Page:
5. Barbara P says:

    Recently we had a priest from CNWEA visit our parish to raise money for a Bible summer camp for Iraqi Refugees in Jordan. He spoke at the Masses and to the schoolchildren about the real religious persecution against Christians going on all over the Middle East and the isolation of Christian children. His talks were very powerful. I have been praying for these Christians especially for the Iranian pastor sentenced to death for being a Christian.

  6. Deacon Greg Kandra says:

    Fr. Hayden, perhaps? :-)

  7. Lawrence Cunningham says:

    Why is the POTUS being blamed? If memory serves, it was another president who dreamed up the ill thought out invasion of Iraq. We still pay for that stupidity.
    Further: the poor Christians of Syria are next in line and those in Egpt already feel the heel of oppresion. It is a sad situation.

  8. Barbara P. says:

    I’m sorry – I don’t remember his name! But I can’t forget his homily – it has stayed with me.

  9. pagansister says:

    It’s a shame that conditions in Iraq (didn’t we liberate them from the awful dictator so conditions for everyone would be better?) are such that the few Christians that were left are forced to leave. However, if I were one of them, I’d be leaving also.

  10. I’m shocked that the alleged “religion of peace” is allowing Christians to co-exist with them. Shocked.

  11. The problem goes much deeper that any one president or even our moronic and useless war in Iraq. This, and other countries like Syria and most of the region, are places with NO tradition of rule of law or human rights. This is a no-quarter asked or given sort of place.
    Many of these places have also had situations where one religious/ethnic minority has been ruling over the majority group with an iron fist for decades. In some of these cases, Christians, as a minority themselves, cast their lot with the ruling elite, either out of opportunism or simple necessity. In the case of Hussein, his brutality was also a refuge. He was secular and didn’t much care what religion anyone was so long as no one questioned his rule. Christian violence subsided simply because he would not tolerate any violence he didn’t order. There was a similar dynamic in Egypt. We propped up these brutal, largely secular police state regimes so long as they furthered our ends, and crushed them when they no longer served our purpose, and Christians, and many others, are paying the price.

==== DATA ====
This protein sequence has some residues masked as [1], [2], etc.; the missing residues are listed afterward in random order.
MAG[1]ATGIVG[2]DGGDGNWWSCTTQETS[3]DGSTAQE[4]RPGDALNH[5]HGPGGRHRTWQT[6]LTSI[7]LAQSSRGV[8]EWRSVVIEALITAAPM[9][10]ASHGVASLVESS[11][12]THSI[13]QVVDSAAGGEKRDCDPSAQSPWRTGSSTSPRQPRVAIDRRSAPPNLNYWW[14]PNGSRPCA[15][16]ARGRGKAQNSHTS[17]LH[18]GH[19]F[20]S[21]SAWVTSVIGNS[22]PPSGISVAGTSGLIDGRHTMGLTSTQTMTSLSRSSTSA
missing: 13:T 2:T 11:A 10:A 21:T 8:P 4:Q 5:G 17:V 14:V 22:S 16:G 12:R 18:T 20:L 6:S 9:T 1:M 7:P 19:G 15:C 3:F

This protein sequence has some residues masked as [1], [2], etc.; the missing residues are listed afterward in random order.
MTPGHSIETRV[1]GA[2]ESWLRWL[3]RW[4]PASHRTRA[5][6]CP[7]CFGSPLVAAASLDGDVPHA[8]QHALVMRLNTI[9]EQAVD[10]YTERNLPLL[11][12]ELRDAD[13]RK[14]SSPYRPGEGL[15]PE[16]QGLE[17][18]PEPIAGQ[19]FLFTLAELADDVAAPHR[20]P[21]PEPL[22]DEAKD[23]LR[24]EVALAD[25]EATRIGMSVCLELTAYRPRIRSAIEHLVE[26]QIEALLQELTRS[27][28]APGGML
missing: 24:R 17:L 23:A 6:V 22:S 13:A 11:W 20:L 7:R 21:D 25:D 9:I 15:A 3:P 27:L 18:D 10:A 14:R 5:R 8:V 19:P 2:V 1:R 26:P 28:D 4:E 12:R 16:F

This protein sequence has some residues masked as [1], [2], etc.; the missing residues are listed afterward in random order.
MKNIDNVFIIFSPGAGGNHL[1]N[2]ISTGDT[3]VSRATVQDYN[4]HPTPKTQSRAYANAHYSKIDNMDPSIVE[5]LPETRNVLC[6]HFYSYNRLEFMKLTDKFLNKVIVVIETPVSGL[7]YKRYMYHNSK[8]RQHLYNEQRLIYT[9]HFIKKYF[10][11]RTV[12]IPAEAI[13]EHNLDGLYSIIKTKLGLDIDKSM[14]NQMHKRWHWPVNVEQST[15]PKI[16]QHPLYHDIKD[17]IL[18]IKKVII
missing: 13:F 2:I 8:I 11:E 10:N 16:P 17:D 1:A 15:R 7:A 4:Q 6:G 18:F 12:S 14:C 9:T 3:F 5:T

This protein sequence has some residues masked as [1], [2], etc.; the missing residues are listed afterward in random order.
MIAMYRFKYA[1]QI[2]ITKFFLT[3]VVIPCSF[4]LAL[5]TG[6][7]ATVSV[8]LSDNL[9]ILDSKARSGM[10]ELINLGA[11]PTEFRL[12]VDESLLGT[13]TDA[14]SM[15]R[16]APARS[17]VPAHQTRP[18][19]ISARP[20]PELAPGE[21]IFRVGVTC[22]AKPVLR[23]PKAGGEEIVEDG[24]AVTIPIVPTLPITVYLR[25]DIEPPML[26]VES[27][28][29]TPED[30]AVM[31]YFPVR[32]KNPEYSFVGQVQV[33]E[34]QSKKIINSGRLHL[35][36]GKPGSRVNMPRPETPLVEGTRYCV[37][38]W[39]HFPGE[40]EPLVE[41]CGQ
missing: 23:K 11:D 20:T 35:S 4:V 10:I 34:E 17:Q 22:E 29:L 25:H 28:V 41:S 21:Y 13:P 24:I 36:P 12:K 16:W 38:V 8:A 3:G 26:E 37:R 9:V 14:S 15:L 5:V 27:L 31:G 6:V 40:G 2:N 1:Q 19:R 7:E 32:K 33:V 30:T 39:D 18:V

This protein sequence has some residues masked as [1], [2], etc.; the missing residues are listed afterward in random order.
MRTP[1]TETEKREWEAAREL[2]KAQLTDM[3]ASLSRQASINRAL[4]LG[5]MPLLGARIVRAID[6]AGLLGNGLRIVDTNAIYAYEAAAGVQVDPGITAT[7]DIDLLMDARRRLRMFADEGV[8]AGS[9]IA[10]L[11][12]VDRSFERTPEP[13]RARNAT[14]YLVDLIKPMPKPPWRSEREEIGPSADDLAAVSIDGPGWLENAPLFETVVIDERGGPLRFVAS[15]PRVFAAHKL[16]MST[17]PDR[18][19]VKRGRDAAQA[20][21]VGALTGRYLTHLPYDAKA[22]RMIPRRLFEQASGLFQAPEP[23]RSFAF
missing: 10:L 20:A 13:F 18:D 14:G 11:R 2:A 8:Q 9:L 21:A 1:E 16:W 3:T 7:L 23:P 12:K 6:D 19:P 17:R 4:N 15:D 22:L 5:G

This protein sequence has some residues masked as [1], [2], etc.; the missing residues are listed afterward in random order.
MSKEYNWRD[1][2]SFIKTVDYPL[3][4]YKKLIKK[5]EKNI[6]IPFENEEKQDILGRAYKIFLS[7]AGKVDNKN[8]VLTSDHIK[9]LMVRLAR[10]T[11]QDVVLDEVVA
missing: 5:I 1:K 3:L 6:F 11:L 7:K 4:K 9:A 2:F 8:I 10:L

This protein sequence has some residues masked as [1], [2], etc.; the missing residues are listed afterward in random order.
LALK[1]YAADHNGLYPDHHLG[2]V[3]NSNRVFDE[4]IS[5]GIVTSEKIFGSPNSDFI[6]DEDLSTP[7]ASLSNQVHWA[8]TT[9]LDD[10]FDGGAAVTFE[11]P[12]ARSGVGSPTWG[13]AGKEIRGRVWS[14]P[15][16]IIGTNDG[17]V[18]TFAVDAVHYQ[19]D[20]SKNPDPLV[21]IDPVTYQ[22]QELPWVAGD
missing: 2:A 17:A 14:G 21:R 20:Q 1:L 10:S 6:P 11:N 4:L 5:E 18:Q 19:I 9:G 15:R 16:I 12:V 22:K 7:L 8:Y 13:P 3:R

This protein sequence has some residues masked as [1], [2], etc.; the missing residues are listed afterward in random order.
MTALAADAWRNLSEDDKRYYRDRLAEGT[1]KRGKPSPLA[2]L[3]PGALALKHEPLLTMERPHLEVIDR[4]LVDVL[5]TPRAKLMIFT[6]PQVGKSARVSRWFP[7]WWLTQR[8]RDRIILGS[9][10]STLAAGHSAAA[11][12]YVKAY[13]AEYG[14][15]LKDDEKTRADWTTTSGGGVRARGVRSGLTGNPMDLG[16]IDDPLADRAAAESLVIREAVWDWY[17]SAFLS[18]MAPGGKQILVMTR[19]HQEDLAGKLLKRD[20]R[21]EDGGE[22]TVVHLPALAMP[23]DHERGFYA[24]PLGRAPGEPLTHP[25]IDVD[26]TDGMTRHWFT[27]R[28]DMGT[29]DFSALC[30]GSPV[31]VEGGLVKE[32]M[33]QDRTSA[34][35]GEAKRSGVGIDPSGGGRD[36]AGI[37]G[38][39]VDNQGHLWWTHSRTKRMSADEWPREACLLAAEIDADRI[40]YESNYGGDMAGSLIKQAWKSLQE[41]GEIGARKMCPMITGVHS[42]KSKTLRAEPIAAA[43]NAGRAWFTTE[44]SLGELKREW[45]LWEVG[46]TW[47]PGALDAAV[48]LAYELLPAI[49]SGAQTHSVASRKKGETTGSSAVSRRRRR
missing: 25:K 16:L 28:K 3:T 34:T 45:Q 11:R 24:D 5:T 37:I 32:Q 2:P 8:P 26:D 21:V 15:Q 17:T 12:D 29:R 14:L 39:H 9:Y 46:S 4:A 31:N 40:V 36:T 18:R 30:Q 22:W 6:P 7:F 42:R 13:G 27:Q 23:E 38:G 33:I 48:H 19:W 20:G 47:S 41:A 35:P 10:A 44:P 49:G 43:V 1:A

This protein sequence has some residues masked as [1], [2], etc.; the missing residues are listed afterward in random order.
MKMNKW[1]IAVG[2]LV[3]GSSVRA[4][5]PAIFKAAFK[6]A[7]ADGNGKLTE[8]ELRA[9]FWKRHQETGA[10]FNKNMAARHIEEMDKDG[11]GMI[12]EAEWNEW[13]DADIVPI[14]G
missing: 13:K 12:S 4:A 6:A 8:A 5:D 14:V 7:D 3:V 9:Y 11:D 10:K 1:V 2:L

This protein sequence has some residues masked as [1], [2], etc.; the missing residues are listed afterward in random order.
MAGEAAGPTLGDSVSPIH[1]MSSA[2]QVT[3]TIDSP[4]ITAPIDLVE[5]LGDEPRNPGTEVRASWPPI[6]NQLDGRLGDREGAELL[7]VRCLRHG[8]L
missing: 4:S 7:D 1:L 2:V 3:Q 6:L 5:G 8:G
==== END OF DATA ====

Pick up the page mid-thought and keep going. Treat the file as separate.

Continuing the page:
12. I think the MSM stories are more crocodile tears than sympathetic:

    “and with the military’s departure, some Christians say they lost a protector of last resort.”

    That from the paper that led the charge in getting those protectors of last resort withdrawn before a sufficiently stable and protective government could be stood up.

  13. deacon john m. bresnahan says:

    Notice that many of these Middle Eastern Christians are fleeing to the U.S. Thus ethnic Middle Eastern Catholic and Orthodox Christian parishes are growing rapidly here. But, a lot of Americans wrongly assume that all the Middle Easterners coming here are Moslem and potential terrorists. Yet Middle Eastern Christians fleeing here are even less likely than American converts to Islam to become allies of Islamic terrorists. For these Christian refugees know what it is like to live under Islamic tyranny.

  14. I agree with all this. The Bush administration was hell bent on the Iraq folly, with no opposition from the other side of the aisle. Now it’s Obama’s war, with not a word of regret for this mad slaughter. The Bush White House had nothing but contempt for the warnings of what this would mean for the ancient indigenous Christian communities of the middle east, so the Obama administration and MSM have received the clear signal that the whole subject is safe to ignore.

  15. Richard Johnson says:

    Let’s see…first it’s that the MSM isn’t reporting the story. Then, when that meme pops like a weak balloon, along comes another one that the stories that are out there (dozens upon dozens, it appears) aren’t sincere.